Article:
Air Canada's public communications may include forward-looking statements within the meaning of applicable securities laws. Forward-looking statements, by their nature, are based on assumptions and are subject to important risks and uncertainties. Forward-looking statements cannot be relied upon due to, amongst other things, changing external events and general uncertainties of the business. Actual results may differ materially from results indicated in forward-looking statements due to a number of factors, including without limitation, industry, market, credit and economic conditions, the ability to reduce operating costs and secure financing, pension issues, energy prices, employee and labour relations, currency exchange and interest rates, competition, war, terrorist acts, epidemic diseases, environmental factors (including weather systems and other natural phenomena and factors arising from man-made sources), insurance issues and costs, changes in demand due to the seasonal nature of the business, supply issues, changes in laws, regulatory developments or proceedings, pending and future litigation and actions by third parties as well as the factors identified throughout Air Canada's public disclosure file available at

Pension funding obligations are generally dependent on a number of factors, including the assumptions used in the most recently filed actuarial valuation reports for current service (including the applicable discount rate used or assumed in the actuarial valuation), the plan demographics at the valuation date, the existing plan provisions, existing pension legislation and changes in economic conditions (mainly the return on fund assets and changes in interest rates). Actual contributions that are determined on the basis of future valuation reports filed annually may vary significantly from projections. In addition to changes in plan demographics and experience, actuarial assumptions and methods may be changed from one valuation to the next, including due to changes in plan experience, financial markets, future expectations, and changes in legislation and other factors. Until the expiry of the Air Canada Pension Plan Funding Regulations, 2014 (scheduled for December 31, 2020) or until such time as Air Canada opts out of these regulations, Air Canada's past service pension funding obligations are limited by such regulations.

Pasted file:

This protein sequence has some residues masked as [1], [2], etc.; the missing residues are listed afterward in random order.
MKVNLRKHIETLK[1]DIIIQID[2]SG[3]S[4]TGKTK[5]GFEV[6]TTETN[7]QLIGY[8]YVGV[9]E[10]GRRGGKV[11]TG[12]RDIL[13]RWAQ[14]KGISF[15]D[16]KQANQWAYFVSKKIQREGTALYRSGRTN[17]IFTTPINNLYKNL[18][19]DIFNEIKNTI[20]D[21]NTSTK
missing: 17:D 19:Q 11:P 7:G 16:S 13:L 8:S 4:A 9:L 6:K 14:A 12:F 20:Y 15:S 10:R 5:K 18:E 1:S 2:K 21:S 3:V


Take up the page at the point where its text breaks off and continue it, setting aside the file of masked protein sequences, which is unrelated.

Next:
Any forward-looking statements contained in this news release represent Air Canada's expectations as of date of this news release and are subject to change after such date. However, Air Canada disclaims any intention or obligation to update or revise any forward-looking statements whether as a result of new information, future events or otherwise, except as required under applicable securities regulations.

SOURCE Air Canada